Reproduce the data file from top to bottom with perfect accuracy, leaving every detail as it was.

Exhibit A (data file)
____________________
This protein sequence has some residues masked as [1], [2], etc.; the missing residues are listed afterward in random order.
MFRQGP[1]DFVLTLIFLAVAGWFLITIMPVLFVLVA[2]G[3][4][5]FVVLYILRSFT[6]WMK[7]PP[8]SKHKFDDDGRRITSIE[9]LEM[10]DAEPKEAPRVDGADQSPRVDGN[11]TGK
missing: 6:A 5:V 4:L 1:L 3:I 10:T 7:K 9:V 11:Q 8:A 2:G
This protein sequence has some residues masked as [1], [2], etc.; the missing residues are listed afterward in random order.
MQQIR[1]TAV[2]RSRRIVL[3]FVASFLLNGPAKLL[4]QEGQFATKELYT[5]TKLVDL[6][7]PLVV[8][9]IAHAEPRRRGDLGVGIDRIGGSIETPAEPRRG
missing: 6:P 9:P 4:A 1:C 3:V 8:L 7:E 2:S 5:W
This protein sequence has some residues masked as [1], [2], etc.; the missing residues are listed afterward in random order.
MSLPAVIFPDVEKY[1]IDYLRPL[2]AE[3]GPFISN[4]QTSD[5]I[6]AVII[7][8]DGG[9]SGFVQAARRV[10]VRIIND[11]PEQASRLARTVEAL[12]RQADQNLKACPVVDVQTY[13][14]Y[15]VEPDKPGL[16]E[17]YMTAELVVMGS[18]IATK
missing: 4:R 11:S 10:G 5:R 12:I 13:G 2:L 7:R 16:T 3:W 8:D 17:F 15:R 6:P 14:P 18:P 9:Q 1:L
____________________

This protein sequence has some residues masked as [1], [2], etc.; the missing residues are listed afterward in random order.
MFRQGP[1]DFVLTLIFLAVAGWFLITIMPVLFVLVA[2]G[3][4][5]FVVLYILRSFT[6]WMK[7]PP[8]SKHKFDDDGRRITSIE[9]LEM[10]DAEPKEAPRVDGADQSPRVDGN[11]TGK
missing: 6:A 5:V 4:L 1:L 3:I 10:T 7:K 9:V 11:Q 8:A 2:G
This protein sequence has some residues masked as [1], [2], etc.; the missing residues are listed afterward in random order.
MQQIR[1]TAV[2]RSRRIVL[3]FVASFLLNGPAKLL[4]QEGQFATKELYT[5]TKLVDL[6][7]PLVV[8][9]IAHAEPRRRGDLGVGIDRIGGSIETPAEPRRG
missing: 6:P 9:P 4:A 1:C 3:V 8:L 7:E 2:S 5:W
This protein sequence has some residues masked as [1], [2], etc.; the missing residues are listed afterward in random order.
MSLPAVIFPDVEKY[1]IDYLRPL[2]AE[3]GPFISN[4]QTSD[5]I[6]AVII[7][8]DGG[9]SGFVQAARRV[10]VRIIND[11]PEQASRLARTVEAL[12]RQADQNLKACPVVDVQTY[13][14]Y[15]VEPDKPGL[16]E[17]YMTAELVVMGS[18]IATK
missing: 4:R 11:S 10:G 5:R 12:I 13:G 2:L 7:R 16:T 3:W 8:D 17:F 15:R 6:P 14:P 18:P 9:Q 1:L